The smartest insight and analysis, from all perspectives, rounded up from around the web:
Surging mortgage rates are starting to test the resilience of "the gravity-defying pandemic housing boom," said Conor Dougherty and Jeanna Smialek in The New York Times. The average interest rate on a 30-year fixed mortgage tipped beyond 5 percent last week for the first time since 2011, a nearly 2-percentage-point increase from where rates stood at the beginning of the year. "Open houses have thinned. Online searches for homes have dropped." And cancellations of new home constructions are inching up, concerning builders. "By any standard that prevailed before 2020, this would still be a hot real estate market." Most homes are still selling within a week of being listed, and prices remain at record highs — up 30 percent over the past two years. But as higher rates strain buyers' budgets, more home seekers may finally be exhausted.
Homebuyers aren't the only ones feeling pinched, said Ken Sweet in The Associated Press. Four big banks reported "noticeable declines in their first-quarter profits" due in large part to rising rates, which meant "fewer people sought to get a new mortgage or refinance." Revenues from mortgage originations at JPMorgan Chase and Wells Fargo were down 37 percent and 33 percent, respectively, from a year earlier, when mortgage rates were roughly half of where they stand now.
The good news is that rising rates and the end of the pandemic should return some sanity to the zanier markets, said Jonathan Levin in Bloomberg. Boise, Idaho, for instance, became "one of the hottest markets in the U.S." as the "pandemic work-from-anywhere revolution" convinced wealthy Californians and New Yorkers to flee their high-tax states and get more bang for their buck. Markets like Phoenix, Tampa, and Austin also "compressed a decade's worth of home price appreciation into a couple of years." The double whammy of high mortgage rates and high home prices means "the typical American household would now have to spend 31 percent of their monthly income to make a mortgage payment on the average-priced U.S. home," said Lance Lambert in Fortune. That puts housing at its least affordable level since 2007, when a mortgage crash spiraled into an economic emergency. But household balance sheets are healthier than they were in 2007, and so far "you'd be hard-pressed to find housing economists" predicting a repeat of that crisis.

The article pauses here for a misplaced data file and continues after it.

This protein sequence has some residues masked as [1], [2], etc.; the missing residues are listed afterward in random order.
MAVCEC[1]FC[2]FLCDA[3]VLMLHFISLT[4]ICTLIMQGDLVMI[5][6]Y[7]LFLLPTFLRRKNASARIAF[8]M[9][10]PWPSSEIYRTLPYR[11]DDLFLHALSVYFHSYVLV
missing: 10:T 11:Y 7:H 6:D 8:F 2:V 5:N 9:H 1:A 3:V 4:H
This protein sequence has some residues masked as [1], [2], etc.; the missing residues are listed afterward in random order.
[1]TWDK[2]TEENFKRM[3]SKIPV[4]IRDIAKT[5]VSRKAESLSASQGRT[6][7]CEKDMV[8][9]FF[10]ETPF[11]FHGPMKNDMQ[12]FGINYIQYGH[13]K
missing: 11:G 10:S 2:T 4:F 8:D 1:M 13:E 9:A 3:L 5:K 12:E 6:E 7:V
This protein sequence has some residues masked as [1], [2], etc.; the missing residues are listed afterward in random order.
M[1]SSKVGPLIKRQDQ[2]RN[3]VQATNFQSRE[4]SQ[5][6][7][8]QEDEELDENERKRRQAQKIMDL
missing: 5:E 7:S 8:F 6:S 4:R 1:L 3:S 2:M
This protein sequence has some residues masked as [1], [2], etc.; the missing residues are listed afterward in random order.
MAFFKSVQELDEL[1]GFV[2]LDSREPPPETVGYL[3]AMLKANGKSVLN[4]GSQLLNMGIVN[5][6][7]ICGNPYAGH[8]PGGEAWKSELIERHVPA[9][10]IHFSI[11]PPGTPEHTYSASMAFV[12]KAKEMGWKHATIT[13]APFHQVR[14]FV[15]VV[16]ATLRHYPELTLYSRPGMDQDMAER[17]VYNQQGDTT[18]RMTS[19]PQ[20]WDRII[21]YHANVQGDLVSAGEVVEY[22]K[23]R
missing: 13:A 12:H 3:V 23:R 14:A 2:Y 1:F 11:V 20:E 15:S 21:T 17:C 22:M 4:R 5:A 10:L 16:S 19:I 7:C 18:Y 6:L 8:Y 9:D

"The red-hot market has remained resistant to rising mortgage rates," said The Economist, but resistant "does not mean impervious." Housing prices have remained high because of limited supply, a circumstance that is largely "an artifact of the pandemic." Now, 1.6 million homes are under construction, the most since the 1970s and more than twice the number of homes for sale at the end of last year. Soon, the combination of all this new construction and higher interest rates "could move America from a property shortage into a glut." That's a perfect illustration of the shoals that the entire U.S. economy must navigate, "with rampant inflation on one side and a bust on the other."
This article was first published in the latest issue of The Week magazine. If you want to read more like it, you can try six risk-free issues of the magazine here.